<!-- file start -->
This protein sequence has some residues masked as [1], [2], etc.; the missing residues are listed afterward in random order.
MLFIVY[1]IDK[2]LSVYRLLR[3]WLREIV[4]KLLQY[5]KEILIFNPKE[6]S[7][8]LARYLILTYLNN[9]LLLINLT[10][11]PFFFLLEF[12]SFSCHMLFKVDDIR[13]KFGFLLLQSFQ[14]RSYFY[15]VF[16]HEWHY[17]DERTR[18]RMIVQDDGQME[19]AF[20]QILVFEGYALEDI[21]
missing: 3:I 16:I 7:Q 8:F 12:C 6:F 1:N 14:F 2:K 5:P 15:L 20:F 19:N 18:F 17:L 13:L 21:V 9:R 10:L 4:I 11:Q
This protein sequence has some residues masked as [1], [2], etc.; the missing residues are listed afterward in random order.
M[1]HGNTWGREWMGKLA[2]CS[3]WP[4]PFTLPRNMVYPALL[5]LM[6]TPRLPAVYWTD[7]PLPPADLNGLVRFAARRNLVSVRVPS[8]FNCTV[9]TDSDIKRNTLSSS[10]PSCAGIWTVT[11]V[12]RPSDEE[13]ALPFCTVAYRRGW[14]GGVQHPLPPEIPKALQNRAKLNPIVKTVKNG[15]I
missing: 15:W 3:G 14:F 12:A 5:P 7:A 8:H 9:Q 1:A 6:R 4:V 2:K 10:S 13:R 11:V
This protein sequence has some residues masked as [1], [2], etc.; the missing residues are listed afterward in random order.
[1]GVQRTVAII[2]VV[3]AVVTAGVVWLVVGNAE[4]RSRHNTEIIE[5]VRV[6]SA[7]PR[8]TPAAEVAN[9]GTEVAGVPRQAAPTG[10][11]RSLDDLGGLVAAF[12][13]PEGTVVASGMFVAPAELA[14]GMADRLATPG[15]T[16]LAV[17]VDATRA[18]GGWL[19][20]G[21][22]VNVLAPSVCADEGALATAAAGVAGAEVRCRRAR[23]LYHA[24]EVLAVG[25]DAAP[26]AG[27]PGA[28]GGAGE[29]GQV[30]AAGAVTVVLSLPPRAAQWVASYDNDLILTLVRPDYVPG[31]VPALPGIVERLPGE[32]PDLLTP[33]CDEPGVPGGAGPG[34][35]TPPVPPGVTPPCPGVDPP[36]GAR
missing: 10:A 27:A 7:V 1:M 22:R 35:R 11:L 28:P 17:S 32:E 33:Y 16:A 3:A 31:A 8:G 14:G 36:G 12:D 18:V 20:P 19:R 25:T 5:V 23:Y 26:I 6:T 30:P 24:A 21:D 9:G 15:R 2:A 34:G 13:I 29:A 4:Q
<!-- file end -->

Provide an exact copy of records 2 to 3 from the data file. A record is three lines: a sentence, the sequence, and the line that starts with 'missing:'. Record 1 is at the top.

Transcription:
This protein sequence has some residues masked as [1], [2], etc.; the missing residues are listed afterward in random order.
M[1]HGNTWGREWMGKLA[2]CS[3]WP[4]PFTLPRNMVYPALL[5]LM[6]TPRLPAVYWTD[7]PLPPADLNGLVRFAARRNLVSVRVPS[8]FNCTV[9]TDSDIKRNTLSSS[10]PSCAGIWTVT[11]V[12]RPSDEE[13]ALPFCTVAYRRGW[14]GGVQHPLPPEIPKALQNRAKLNPIVKTVKNG[15]I
missing: 15:W 3:G 14:F 12:A 5:P 7:A 8:H 9:Q 1:A 6:R 4:V 2:K 10:S 13:R 11:V
This protein sequence has some residues masked as [1], [2], etc.; the missing residues are listed afterward in random order.
[1]GVQRTVAII[2]VV[3]AVVTAGVVWLVVGNAE[4]RSRHNTEIIE[5]VRV[6]SA[7]PR[8]TPAAEVAN[9]GTEVAGVPRQAAPTG[10][11]RSLDDLGGLVAAF[12][13]PEGTVVASGMFVAPAELA[14]GMADRLATPG[15]T[16]LAV[17]VDATRA[18]GGWL[19][20]G[21][22]VNVLAPSVCADEGALATAAAGVAGAEVRCRRAR[23]LYHA[24]EVLAVG[25]DAAP[26]AG[27]PGA[28]GGAGE[29]GQV[30]AAGAVTVVLSLPPRAAQWVASYDNDLILTLVRPDYVPG[31]VPALPGIVERLPGE[32]PDLLTP[33]CDEPGVPGGAGPG[34][35]TPPVPPGVTPPCPGVDPP[36]GAR
missing: 10:A 27:A 7:V 1:M 22:R 35:R 11:L 28:P 17:S 32:E 33:Y 16:A 3:A 31:A 8:G 14:G 36:G 12:D 18:V 20:P 19:R 25:T 5:V 23:Y 26:I 6:T 30:P 24:A 21:D 9:G 15:R 2:A 34:G 13:I 29:A 4:Q